previous
  • Indoor Seed Starting Materials List
    Indoor Seed Starting Materials List
  • Plant Finder: Spring Plants
    Plant Finder: Spring Plants
  • 3 Ways to Design with Containers
    3 Ways to Design with Containers
  • Bold and Beautiful Zinnias
    Bold and Beautiful Zinnias
  • Rex Begonias
    Rex Begonias
  • How to Grow Mustard
    How to Grow Mustard
  • DIY A-Frame Veggie Trellis
    DIY A-Frame Veggie Trellis
  • Pantone Color of the Year 2014: Radiant Orchid
    Pantone Color of the Year 2014: Radiant Orchid
  • Garden Design Basics
    Garden Design Basics
  • Get your FREE Everyday Roses download now!
    Get your FREE Everyday Roses download now!
  • Planting the Right Way
    Planting the Right Way
  • Black Plants Done Right
    Black Plants Done Right
  • Pick Plants for Fragrance
    Pick Plants for Fragrance
  • 10 Seed-Starting Tips
    10 Seed-Starting Tips
  • 20 Gardenworthy Self-Sowers
    20 Gardenworthy Self-Sowers
  • 10 Combinations for Shade
    10 Combinations for Shade
  • Homegrown / Homemade
    Homegrown / Homemade
  • Go Green on the Patio
    Go Green on the Patio
  • Using Containers as Elements of a Design
    Using Containers as Elements of a Design
  • NEW Video Series: There's a Better Way
    NEW Video Series: There's a Better Way
  • Seed Starting in Speedling Trays
    Seed Starting in Speedling Trays
  • Building Better Borders
    Building Better Borders
next

Browse Plants

Narrowed By:Type: Bulbs, Perennials+ Zone: 3+ Botanical Name: D - F
Displaying 1 - 20 of 27 listings   1 | 2View AllNext > Sort By: Sort
Dahlia 'Fire Pot' Dahlia 'Fire Pot'
('Fire Pot' dahlia)
Be the first to rate this plant
Hardiness Zones: 1 2 3 4 5 6 7 8 9 10 11

Resembling a water lily, the spectacular pink and yellow blooms are perfect for fabulous summer bouquets! The bright blooms are butterfly-magnets and Fire Pot is extremely easy to grow both in the garden and in containers.
-American Meadows

Delphinium 'Bluebird' Delphinium 'Bluebird'
(3 user reviews)
Hardiness Zones: 1 2 3 4 5 6 7 8 9 10 11

'Blue Bird' is a Pacific Hybrid delphinium grown as an annual or biennial. Its mid-blue flowers have white centers. The flowers are large but short-lived and bloom on tall stems from early summer to midsummer. Grow at the back of a border or in the middle of an island bed. There is nothing quite like delphiniums in the garden.

no image available Delphinium 'Delft Blue'
Be the first to rate this plant
Hardiness Zones: 1 2 3 4 5 6 7 8 9 10 11

Belonging to the Belladonna Group hybrids, this delphinium bears loose, branched spikes of intense blue flowers with soft white edges. It may rebloom if deadheaded. The cultivar name pays homage to the resemblance of the flower color to Delft pottery.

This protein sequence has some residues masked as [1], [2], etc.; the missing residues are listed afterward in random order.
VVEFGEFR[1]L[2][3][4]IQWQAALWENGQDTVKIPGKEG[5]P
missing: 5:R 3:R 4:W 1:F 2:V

Delphinium elatum Delphinium elatum
Be the first to rate this plant
Hardiness Zones: 1 2 3 4 5 6 7 8 9 10 11

The parent of the regal hybrid Delphiniums, the species has 3- to 4-foot-tall spires of blue, violet, lavender, or white flowers. It usually requires staking.

Dianthus 'Bath's Pink' Dianthus 'Bath's Pink'
(Cheddar pink)
Be the first to rate this plant
Hardiness Zones: 1 2 3 4 5 6 7 8 9 10 11

Dianthus 'Bath's Pink' is a stunning, wide-spreading ground cover with grassy, blue-green foliage and pink flowers. Use it to edge a bed or grow it in your rock garden for a splash of cool color. To keep its blooms going, be sure to deadhead.

Dianthus alpinus Dianthus alpinus
(Alpine pink)
Be the first to rate this plant
Hardiness Zones: 1 2 3 4 5 6 7 8 9 10 11

Clusters of serrated single blooms in pink to dark crimson sit just off the ground in summer.

Dianthus barbatus Dianthus barbatus
(Sweet William)
Be the first to rate this plant
Hardiness Zones: 1 2 3 4 5 6 7 8 9 10 11

These short-lived perennials or biennials are charming plants, and are worth their weight in gold in the cottage border. After flowering, the attractive foliage holds the space well.

Dianthus deltoides Dianthus deltoides
(Maiden pink)
(1 user review)
Hardiness Zones: 1 2 3 4 5 6 7 8 9 10 11

This mat-forming species with dark green leaves is one of the easiest to grow.  Blossoms range from white to red and are usually single and without fragrance. Use as bedding or in rock gardens.

Dianthus deltoides 'Arctic Fire' Dianthus deltoides 'Arctic Fire'
(Maiden pink)
(1 user review)
Hardiness Zones: 1 2 3 4 5 6 7 8 9 10 11

This mat-forming species with narrow, dark green leaves is one of the easiest to grow. Blossoms with red eyes open in early summer and may rebloom if sheared back after flowering.

Dianthus gratianopolitanus 'Firewitch' Dianthus gratianopolitanus 'Firewitch'
(Cheddar pink)
(2 user reviews)
Hardiness Zones: 1 2 3 4 5 6 7 8 9 10 11